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Community News What’s in Fabian Buhl’s pack?

What’s in Fabian Buhl’s pack?

Buhl is an incredibly versatile climber from Southern Germany. He gained fame as a boulderer, but after fracturing the same ankle twice in six months, he was told he could walk but not jump down from problems for three weeks. So he decided to learn how to trad climb and sent the 8b/8b+ route Prinzip Hoffnung. Since then Buhl has gone on a climbing rampage. He still boulders, but also has added alpine climbing in the Alps and Pakistan, big wall free solos, hard trad, ice climbing, and mixed climbing to his routine. Today, he gives us a sneak peek of what he carries in his pack on spring mountaineering adventures when he wants to be fast and light, but also prepared for anything.

February 28 2019

Mountaineering

“I love gear! This is why I am super happy and proud to test prototypes for Petzl or provide my input. I like to improve the smallest details in order to create perfection; I am never satisfied with simply good enough. 
So here, I will provide an example of the gear that I would pack for all kinds of routes that are not especially difficult, but still require a bit of gear. Spring mountaineering is one of the nicest ways to get in some good mileage, since even easy routes can still be quite challenging. I try to be efficient with the gear I carry, because I hate carrying a heavy pack. Packing is a big part of fast and light mountaineering, but in order to pack only the essentials, you also need to know and trust your gear. You have to be confident that you are prepared for most situations with the gear you plan to carry. With this pack, I can climb a wide variety of routes because I am prepared for most situations that aren’t very technical.”

Gear:

  1. VOLTA GUIDE 9,0 mm 60m rope: I really like this rope, since it offers the right balance of weight and safety. I use in a lot of situations as a single rope. The coating of the VOLTA makes sure that it stays lightweight even when pulled through wet spring snow. I just love the soft handling and how lightweight it is per meter.
     
  2. Two short and one long LASER SPEED LIGHT ice screws: The LASER SPEED LIGHT represents a great evolution in ice screw design and shows how, through innovation, we can develop significantly lighter products. I always take two short and one long ice screw in order to be able to make V-thread.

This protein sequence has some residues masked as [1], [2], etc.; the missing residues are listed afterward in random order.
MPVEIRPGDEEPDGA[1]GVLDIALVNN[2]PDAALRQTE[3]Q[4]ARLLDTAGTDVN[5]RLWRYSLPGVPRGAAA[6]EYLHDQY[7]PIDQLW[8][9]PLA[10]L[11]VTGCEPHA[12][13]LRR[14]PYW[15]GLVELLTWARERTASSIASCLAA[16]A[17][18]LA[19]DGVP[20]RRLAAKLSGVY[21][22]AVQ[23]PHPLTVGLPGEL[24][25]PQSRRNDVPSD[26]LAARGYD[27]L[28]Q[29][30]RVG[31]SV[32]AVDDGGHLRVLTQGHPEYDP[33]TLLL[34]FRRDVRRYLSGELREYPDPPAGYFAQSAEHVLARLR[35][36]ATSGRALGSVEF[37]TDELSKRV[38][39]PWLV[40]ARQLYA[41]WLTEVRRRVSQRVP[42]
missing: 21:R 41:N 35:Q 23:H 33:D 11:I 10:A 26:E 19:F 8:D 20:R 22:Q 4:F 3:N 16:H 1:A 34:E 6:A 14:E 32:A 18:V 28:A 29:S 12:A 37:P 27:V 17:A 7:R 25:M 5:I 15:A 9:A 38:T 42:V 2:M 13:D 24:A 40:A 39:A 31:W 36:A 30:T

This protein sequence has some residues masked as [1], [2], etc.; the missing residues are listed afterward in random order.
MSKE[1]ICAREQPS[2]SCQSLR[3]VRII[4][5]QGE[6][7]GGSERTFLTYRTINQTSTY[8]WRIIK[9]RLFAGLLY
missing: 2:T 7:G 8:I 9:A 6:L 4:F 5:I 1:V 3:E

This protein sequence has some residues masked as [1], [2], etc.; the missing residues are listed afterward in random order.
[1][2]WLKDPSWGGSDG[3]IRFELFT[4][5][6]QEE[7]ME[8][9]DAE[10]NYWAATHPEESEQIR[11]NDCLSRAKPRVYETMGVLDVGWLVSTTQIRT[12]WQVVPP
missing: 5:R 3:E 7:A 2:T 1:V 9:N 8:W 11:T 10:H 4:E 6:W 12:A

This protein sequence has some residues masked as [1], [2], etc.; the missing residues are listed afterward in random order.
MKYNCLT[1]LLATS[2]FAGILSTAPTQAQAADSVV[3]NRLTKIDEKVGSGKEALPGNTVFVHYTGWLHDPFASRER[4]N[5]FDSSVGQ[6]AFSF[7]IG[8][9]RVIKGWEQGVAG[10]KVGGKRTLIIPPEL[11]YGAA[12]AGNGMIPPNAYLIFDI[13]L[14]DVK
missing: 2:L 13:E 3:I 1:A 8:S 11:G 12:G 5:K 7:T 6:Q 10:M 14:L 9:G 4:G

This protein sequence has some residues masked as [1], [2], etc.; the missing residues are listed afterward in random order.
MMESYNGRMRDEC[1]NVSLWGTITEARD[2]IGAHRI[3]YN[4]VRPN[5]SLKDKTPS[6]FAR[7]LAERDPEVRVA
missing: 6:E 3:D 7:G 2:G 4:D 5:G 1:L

3. IRVIS HYBRID crampons: Crampons are essential, since you can shut down by even just a little ice or snow if you do not have crampons with you. The IRVIS HYBRID is a crampon that I trust for climbing climb a lot of different types of terrain. The best thing is that if I don’t need them, they are super light and easy to stow in my pack.
     
  4. SIROCCO helmet: A helmet is important, especially on easier terrain in spring, as the melting snow means potential rock fall. The SIROCCO is amazing and I don’t feel it on my head. Sometimes only when I reach the car after the climb do I realize that my helmet is still on! This means that my helmet is truly super comfortable.
     
  5. GULLY ice axe: The GULLY is for me an incredibly innovative tool. It is lightweight, short, and yet still performs well on all types of ice with its sharp, technical pick. For most of alpine mixed climbing it is all I need. In spring, when I may not know how much snow or ice to expect, it the perfect ice axe to have with me. It performs well on mixed pitches or to clean out cracks for protection.
     
  6. The new MULTIHOOK: I love this hook; it is light and versatile, either for cleaning out the inside of an ice screw or for easily pulling my accessory cord or rope through a V-thread.
     
  7. 2x PUR`ANNEAU 60cm, 1x PUR`ANNEAU 120cm: PUR`ANNEAU slings are perfect, either to thread a chockstone or to extend protection to limit rope drag. Rope drag can be quite a pain on a long route on easier terrain.